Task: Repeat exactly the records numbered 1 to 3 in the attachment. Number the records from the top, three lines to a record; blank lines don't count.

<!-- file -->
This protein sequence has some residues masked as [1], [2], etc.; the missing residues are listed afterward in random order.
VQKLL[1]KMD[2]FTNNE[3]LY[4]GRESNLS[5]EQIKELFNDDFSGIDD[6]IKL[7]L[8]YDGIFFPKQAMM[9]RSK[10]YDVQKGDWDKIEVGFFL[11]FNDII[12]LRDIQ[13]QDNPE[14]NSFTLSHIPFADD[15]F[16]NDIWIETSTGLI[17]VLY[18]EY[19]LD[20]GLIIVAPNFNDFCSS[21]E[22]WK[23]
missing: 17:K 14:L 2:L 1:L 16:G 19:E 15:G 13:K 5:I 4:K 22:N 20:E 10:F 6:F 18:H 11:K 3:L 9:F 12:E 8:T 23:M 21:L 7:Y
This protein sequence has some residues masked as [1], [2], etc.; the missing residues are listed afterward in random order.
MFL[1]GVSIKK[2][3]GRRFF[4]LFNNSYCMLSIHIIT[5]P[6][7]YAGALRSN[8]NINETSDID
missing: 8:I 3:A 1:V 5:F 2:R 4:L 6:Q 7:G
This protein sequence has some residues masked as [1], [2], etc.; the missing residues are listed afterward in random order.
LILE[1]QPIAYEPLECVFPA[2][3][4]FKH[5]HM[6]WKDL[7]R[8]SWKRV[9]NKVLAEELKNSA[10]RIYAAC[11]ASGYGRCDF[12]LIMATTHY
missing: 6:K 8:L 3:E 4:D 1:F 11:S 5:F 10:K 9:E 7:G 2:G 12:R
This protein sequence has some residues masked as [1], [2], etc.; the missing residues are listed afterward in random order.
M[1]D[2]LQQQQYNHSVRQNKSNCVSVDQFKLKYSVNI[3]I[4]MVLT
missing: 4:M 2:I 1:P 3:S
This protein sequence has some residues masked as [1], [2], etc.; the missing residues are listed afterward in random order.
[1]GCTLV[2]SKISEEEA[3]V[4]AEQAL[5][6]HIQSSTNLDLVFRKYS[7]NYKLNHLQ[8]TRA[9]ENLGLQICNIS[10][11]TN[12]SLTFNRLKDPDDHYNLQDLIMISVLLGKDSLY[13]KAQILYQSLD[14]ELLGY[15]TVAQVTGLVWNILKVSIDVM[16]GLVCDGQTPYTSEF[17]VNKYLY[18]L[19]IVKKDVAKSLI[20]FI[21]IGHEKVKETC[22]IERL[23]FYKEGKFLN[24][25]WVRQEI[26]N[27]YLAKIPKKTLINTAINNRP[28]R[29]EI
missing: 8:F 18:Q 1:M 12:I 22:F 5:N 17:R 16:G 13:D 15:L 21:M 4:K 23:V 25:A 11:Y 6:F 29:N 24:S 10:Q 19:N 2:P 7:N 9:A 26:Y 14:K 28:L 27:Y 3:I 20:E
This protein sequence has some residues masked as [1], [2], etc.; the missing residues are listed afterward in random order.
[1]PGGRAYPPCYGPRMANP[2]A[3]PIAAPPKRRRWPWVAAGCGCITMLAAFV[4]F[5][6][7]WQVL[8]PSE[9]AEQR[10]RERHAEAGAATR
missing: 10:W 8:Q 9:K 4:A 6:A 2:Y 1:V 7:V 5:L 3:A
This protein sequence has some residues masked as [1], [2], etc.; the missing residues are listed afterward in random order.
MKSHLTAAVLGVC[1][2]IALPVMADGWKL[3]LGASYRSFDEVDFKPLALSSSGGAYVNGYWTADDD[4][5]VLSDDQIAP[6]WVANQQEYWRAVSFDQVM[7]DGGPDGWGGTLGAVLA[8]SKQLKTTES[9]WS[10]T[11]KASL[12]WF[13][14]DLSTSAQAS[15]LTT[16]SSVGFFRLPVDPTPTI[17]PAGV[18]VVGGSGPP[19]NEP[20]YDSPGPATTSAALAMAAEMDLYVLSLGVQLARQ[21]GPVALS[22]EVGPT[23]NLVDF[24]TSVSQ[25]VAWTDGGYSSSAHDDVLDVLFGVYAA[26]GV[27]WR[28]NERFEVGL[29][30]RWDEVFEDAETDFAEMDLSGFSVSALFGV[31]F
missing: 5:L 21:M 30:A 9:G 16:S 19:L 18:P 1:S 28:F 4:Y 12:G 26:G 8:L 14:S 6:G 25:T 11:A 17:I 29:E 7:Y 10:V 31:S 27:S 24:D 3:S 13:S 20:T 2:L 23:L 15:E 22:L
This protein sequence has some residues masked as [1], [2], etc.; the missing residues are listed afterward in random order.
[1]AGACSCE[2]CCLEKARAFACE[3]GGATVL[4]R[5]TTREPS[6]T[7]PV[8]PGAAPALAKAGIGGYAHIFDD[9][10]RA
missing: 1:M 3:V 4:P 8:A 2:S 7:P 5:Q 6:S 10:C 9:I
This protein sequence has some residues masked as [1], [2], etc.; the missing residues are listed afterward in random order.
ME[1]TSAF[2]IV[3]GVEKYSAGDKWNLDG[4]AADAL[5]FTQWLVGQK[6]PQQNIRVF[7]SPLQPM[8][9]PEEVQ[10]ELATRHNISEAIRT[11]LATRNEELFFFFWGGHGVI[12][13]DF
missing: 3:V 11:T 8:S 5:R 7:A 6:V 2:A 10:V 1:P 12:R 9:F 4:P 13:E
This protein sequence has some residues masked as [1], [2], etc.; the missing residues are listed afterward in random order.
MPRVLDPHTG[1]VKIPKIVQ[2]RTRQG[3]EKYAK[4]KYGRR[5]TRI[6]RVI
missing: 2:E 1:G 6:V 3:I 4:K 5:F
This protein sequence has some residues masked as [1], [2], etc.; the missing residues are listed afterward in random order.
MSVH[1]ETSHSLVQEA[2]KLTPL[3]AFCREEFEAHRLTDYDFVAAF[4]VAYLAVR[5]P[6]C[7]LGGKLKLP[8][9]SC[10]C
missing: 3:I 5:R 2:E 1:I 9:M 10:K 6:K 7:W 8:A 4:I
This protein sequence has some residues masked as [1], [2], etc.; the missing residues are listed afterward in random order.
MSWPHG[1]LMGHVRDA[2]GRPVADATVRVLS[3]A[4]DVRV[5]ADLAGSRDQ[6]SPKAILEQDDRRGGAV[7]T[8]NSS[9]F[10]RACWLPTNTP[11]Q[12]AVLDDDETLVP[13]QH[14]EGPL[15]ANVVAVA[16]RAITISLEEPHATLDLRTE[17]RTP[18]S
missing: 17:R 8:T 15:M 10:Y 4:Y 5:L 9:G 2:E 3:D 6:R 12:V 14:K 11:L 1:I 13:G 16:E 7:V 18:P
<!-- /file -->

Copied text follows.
This protein sequence has some residues masked as [1], [2], etc.; the missing residues are listed afterward in random order.
VQKLL[1]KMD[2]FTNNE[3]LY[4]GRESNLS[5]EQIKELFNDDFSGIDD[6]IKL[7]L[8]YDGIFFPKQAMM[9]RSK[10]YDVQKGDWDKIEVGFFL[11]FNDII[12]LRDIQ[13]QDNPE[14]NSFTLSHIPFADD[15]F[16]NDIWIETSTGLI[17]VLY[18]EY[19]LD[20]GLIIVAPNFNDFCSS[21]E[22]WK[23]
missing: 17:K 14:L 2:L 1:L 16:G 19:E 15:G 13:K 5:I 4:K 22:N 20:E 10:F 6:F 18:H 11:K 3:L 9:F 12:E 8:T 23:M 21:L 7:Y
This protein sequence has some residues masked as [1], [2], etc.; the missing residues are listed afterward in random order.
MFL[1]GVSIKK[2][3]GRRFF[4]LFNNSYCMLSIHIIT[5]P[6][7]YAGALRSN[8]NINETSDID
missing: 8:I 3:A 1:V 5:F 2:R 4:L 6:Q 7:G
This protein sequence has some residues masked as [1], [2], etc.; the missing residues are listed afterward in random order.
LILE[1]QPIAYEPLECVFPA[2][3][4]FKH[5]HM[6]WKDL[7]R[8]SWKRV[9]NKVLAEELKNSA[10]RIYAAC[11]ASGYGRCDF[12]LIMATTHY
missing: 6:K 8:L 3:E 4:D 1:F 11:S 5:F 10:K 9:E 7:G 2:G 12:R